In between those two extremes of Ex Works and DDP there are nine other Incoterms. Now, traditionally these Incoterms are grouped into four groups. The "E"-terms, the "F"-terms, the "C"-terms and the "D"-terms. The only "E"-term is Ex Works, which I have already explained. By the "F"-terms I mean Free Carrier, FCA, which can be used for any form of transport and then other terms which can only be used with ships, FOB, Free On Board and FAS, Free Alongside Ship. If you are selling FCA Southampton then what that means is that I, as the seller, need to get my goods to the port on the transport, ready for unloading. It is also possible to sell FCA sellers' premises where, again, the seller will need to load the goods onto the back of the truck. In any of the "F"-terms, the seller clears for export so they are export contracts and that is really important because often the seller needs to prove they are selling the goods internationally, exporting them to deal with tax and VAT issues.
The next group of Incoterms are the "C"-terms but I am going to come back to those in a second, and I will explain why, and then the final group of Incoterms are the "D"-terms. "D"-terms mean they are delivered and there are three of those: DDP, which I have already mentioned, Delivered Duty Paid, DAP, Delivered at Place, and DPU, Delivered at Place Unloaded. In each of those the seller has transported the goods to somewhere, probably to the buyer's country; maybe the port, maybe a terminal, maybe the buyer's warehouse. So all of the costs and risks of the transport are with the seller. However, with DPU and DAP the seller is not required to clear import. That is an obligation on the buyer. DDP, as I have mentioned, is the only Incoterm where the seller does clear for import.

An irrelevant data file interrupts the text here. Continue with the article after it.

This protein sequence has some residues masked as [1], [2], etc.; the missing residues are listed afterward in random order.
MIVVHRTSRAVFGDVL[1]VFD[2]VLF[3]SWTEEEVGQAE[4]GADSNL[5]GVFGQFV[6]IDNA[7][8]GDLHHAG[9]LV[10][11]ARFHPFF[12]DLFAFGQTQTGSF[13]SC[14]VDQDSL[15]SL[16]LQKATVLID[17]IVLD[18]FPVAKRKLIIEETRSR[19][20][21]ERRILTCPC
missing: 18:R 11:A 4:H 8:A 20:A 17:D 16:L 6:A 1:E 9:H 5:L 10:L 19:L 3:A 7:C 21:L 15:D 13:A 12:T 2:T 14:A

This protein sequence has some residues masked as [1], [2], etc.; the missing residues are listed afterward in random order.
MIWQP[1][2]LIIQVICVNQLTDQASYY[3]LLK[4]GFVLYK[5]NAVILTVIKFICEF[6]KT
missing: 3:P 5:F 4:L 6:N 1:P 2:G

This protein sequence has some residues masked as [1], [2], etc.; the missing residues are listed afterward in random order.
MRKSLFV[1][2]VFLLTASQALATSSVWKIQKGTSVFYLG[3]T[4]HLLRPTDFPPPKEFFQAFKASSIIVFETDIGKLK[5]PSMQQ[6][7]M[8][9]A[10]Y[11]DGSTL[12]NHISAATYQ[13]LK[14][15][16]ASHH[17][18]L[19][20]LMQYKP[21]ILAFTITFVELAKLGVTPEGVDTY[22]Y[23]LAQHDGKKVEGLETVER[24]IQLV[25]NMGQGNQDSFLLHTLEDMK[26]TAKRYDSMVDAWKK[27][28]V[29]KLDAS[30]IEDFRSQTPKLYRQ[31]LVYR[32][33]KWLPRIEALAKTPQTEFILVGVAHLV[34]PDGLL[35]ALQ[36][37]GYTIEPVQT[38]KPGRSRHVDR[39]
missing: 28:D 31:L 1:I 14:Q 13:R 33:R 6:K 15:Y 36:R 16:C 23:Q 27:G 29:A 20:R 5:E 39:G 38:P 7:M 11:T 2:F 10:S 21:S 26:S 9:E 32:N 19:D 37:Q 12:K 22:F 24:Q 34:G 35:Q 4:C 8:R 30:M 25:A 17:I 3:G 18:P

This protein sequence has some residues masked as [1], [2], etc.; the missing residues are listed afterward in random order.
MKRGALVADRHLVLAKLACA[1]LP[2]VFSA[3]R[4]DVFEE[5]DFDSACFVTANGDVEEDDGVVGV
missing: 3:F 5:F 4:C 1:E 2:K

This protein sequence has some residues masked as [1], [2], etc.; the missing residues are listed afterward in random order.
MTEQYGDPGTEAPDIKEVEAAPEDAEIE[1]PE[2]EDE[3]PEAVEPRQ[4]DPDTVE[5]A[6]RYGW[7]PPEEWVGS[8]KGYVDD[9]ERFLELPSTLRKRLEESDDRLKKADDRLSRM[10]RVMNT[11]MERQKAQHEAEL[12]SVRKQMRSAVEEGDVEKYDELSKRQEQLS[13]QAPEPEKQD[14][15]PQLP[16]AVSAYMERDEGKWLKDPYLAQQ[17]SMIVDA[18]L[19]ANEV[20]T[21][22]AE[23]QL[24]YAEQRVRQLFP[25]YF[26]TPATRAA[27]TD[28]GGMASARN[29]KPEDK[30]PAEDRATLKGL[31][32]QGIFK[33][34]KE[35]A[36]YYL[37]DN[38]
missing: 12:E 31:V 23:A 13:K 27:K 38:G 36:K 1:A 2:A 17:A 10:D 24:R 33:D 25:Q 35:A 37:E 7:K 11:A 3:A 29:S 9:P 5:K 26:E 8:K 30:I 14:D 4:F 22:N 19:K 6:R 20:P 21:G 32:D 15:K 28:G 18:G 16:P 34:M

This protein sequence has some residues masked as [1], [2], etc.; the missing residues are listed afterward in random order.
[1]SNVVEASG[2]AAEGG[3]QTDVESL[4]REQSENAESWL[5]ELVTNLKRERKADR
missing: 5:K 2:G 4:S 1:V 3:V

So, we have Ex Works, we have got the "F"-terms such as FCA, we have got the "D"-terms such as DPU, DAP and DDP. The last group is the "C"-terms. By the "C"-terms I mean things like Carriage and Insurance Paid, CIP, CPT, CFR and CIF, Carriage Insurance Freight. In all of the "C"-terms, the seller pays for carriage and therefore looks attractive to the buyer. However, the seller arranges for carriage on behalf of the buyer and what that means is that risk in the goods passes early from seller to buyer. So if I was to sell goods CIF, which can only be used if I ship, then risk has passed when I load the goods onto the ship at the port. I might pay for carriage, I might pay for the ship then to travel to somewhere, but if the goods are damaged in transit that is going to be the buyer's problem. So the "C"-terms are complicated. Risk passes early but cost passes late and most people do not properly understand that and therefore the "C"-terms are often badly used. If you are going to use a "C"-term please do make sure that you are using the right term and check that the "C"-terms are appropriate.
So let us give you an example. I am buying, I am a retailer in the UK and I am buying goods from a Chinese seller. The Chinese seller is going to sell to me FCA, free carrier, Hong Kong SAR, China (hereinafter referred to as "Hong Kong") Port, Incoterms 2020. So in that arrangement under FCA the seller needs to load the goods into a container, load the container onto a container truck, take the container truck to Hong Kong Port, clear port security so they can drive the truck into the port and pull up near the container stack. The seller will then unbolt the container so it is ready for unloading and at that point the seller has fulfilled all of its responsibilities, dealing with the physical movement of the goods.